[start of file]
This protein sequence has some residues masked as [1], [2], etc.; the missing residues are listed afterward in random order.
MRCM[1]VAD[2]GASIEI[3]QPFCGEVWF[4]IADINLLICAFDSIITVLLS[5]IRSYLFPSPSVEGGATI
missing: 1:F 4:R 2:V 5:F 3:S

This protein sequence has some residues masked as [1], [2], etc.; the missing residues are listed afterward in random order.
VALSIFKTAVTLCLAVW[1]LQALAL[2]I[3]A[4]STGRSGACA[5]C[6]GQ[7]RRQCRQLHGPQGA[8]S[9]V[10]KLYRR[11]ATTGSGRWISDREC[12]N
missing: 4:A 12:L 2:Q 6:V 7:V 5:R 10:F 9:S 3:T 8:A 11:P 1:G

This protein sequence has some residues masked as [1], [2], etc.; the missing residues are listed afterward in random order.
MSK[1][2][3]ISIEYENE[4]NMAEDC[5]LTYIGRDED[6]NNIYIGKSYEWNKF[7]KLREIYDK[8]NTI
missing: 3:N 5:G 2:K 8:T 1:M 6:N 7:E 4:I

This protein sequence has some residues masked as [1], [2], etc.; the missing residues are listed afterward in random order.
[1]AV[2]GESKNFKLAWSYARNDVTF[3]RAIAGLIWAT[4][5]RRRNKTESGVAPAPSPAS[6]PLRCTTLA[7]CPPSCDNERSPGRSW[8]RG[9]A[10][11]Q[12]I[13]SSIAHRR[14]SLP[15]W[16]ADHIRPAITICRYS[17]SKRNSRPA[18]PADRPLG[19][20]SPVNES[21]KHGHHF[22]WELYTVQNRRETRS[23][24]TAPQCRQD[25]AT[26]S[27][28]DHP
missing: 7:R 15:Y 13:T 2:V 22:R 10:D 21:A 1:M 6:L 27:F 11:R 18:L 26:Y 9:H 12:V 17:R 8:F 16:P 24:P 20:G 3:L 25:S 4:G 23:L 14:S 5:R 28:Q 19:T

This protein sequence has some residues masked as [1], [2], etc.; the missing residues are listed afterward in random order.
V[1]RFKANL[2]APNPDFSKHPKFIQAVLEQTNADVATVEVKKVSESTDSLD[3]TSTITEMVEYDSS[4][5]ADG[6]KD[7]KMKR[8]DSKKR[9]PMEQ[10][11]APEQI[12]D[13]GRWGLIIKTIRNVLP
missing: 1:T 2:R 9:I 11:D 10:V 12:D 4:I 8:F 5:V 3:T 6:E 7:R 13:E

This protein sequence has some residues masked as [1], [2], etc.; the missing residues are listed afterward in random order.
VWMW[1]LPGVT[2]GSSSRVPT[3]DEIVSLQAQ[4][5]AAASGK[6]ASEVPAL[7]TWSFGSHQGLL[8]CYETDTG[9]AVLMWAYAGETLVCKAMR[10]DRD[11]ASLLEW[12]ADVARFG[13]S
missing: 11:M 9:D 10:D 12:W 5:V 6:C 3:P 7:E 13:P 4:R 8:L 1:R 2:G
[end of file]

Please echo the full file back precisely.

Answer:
This protein sequence has some residues masked as [1], [2], etc.; the missing residues are listed afterward in random order.
MRCM[1]VAD[2]GASIEI[3]QPFCGEVWF[4]IADINLLICAFDSIITVLLS[5]IRSYLFPSPSVEGGATI
missing: 1:F 4:R 2:V 5:F 3:S

This protein sequence has some residues masked as [1], [2], etc.; the missing residues are listed afterward in random order.
VALSIFKTAVTLCLAVW[1]LQALAL[2]I[3]A[4]STGRSGACA[5]C[6]GQ[7]RRQCRQLHGPQGA[8]S[9]V[10]KLYRR[11]ATTGSGRWISDREC[12]N
missing: 4:A 12:L 2:Q 6:V 7:V 5:R 10:F 9:S 3:T 8:A 11:P 1:G

This protein sequence has some residues masked as [1], [2], etc.; the missing residues are listed afterward in random order.
MSK[1][2][3]ISIEYENE[4]NMAEDC[5]LTYIGRDED[6]NNIYIGKSYEWNKF[7]KLREIYDK[8]NTI
missing: 3:N 5:G 2:K 8:T 1:M 6:N 7:E 4:I

This protein sequence has some residues masked as [1], [2], etc.; the missing residues are listed afterward in random order.
[1]AV[2]GESKNFKLAWSYARNDVTF[3]RAIAGLIWAT[4][5]RRRNKTESGVAPAPSPAS[6]PLRCTTLA[7]CPPSCDNERSPGRSW[8]RG[9]A[10][11]Q[12]I[13]SSIAHRR[14]SLP[15]W[16]ADHIRPAITICRYS[17]SKRNSRPA[18]PADRPLG[19][20]SPVNES[21]KHGHHF[22]WELYTVQNRRETRS[23][24]TAPQCRQD[25]AT[26]S[27][28]DHP
missing: 7:R 15:Y 13:T 2:V 22:R 10:D 21:A 1:M 6:L 27:F 11:R 18:L 26:Y 9:H 12:V 17:R 8:F 16:P 24:P 20:G 3:L 25:S 4:G 23:L 14:S 5:R 28:Q 19:T

This protein sequence has some residues masked as [1], [2], etc.; the missing residues are listed afterward in random order.
V[1]RFKANL[2]APNPDFSKHPKFIQAVLEQTNADVATVEVKKVSESTDSLD[3]TSTITEMVEYDSS[4][5]ADG[6]KD[7]KMKR[8]DSKKR[9]PMEQ[10][11]APEQI[12]D[13]GRWGLIIKTIRNVLP
missing: 1:T 2:R 9:I 11:D 10:V 12:D 4:I 8:F 5:V 3:T 6:E 7:R 13:E

This protein sequence has some residues masked as [1], [2], etc.; the missing residues are listed afterward in random order.
VWMW[1]LPGVT[2]GSSSRVPT[3]DEIVSLQAQ[4][5]AAASGK[6]ASEVPAL[7]TWSFGSHQGLL[8]CYETDTG[9]AVLMWAYAGETLVCKAMR[10]DRD[11]ASLLEW[12]ADVARFG[13]S
missing: 11:M 9:D 10:D 12:W 5:V 6:C 3:P 7:E 13:P 4:R 8:L 1:R 2:G